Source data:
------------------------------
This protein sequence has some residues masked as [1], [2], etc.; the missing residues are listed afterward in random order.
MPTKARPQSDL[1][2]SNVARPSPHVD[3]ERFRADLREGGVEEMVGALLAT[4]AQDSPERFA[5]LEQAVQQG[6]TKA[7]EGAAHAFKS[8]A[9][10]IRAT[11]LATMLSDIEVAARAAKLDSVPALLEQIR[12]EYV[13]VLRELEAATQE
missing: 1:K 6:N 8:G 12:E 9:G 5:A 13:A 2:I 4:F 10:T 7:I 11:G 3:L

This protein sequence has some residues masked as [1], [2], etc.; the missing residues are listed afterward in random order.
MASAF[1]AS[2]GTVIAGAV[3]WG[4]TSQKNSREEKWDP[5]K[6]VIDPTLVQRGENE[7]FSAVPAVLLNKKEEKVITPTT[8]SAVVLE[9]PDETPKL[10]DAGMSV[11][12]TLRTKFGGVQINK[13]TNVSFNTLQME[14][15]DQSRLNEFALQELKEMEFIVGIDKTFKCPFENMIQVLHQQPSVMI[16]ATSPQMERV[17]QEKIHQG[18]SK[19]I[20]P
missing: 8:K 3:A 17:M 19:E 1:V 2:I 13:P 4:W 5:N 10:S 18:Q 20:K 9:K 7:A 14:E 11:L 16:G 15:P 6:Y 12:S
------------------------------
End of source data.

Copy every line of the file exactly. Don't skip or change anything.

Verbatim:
This protein sequence has some residues masked as [1], [2], etc.; the missing residues are listed afterward in random order.
MPTKARPQSDL[1][2]SNVARPSPHVD[3]ERFRADLREGGVEEMVGALLAT[4]AQDSPERFA[5]LEQAVQQG[6]TKA[7]EGAAHAFKS[8]A[9][10]IRAT[11]LATMLSDIEVAARAAKLDSVPALLEQIR[12]EYV[13]VLRELEAATQE
missing: 1:K 6:N 8:G 12:E 9:G 5:A 13:A 2:I 4:F 10:T 7:I 11:G 3:L

This protein sequence has some residues masked as [1], [2], etc.; the missing residues are listed afterward in random order.
MASAF[1]AS[2]GTVIAGAV[3]WG[4]TSQKNSREEKWDP[5]K[6]VIDPTLVQRGENE[7]FSAVPAVLLNKKEEKVITPTT[8]SAVVLE[9]PDETPKL[10]DAGMSV[11][12]TLRTKFGGVQINK[13]TNVSFNTLQME[14][15]DQSRLNEFALQELKEMEFIVGIDKTFKCPFENMIQVLHQQPSVMI[16]ATSPQMERV[17]QEKIHQG[18]SK[19]I[20]P
missing: 8:K 3:A 17:M 19:E 1:V 2:I 13:P 4:W 5:N 10:S 18:Q 20:K 9:K 7:A 14:E 11:L 16:G 15:P 6:Y 12:S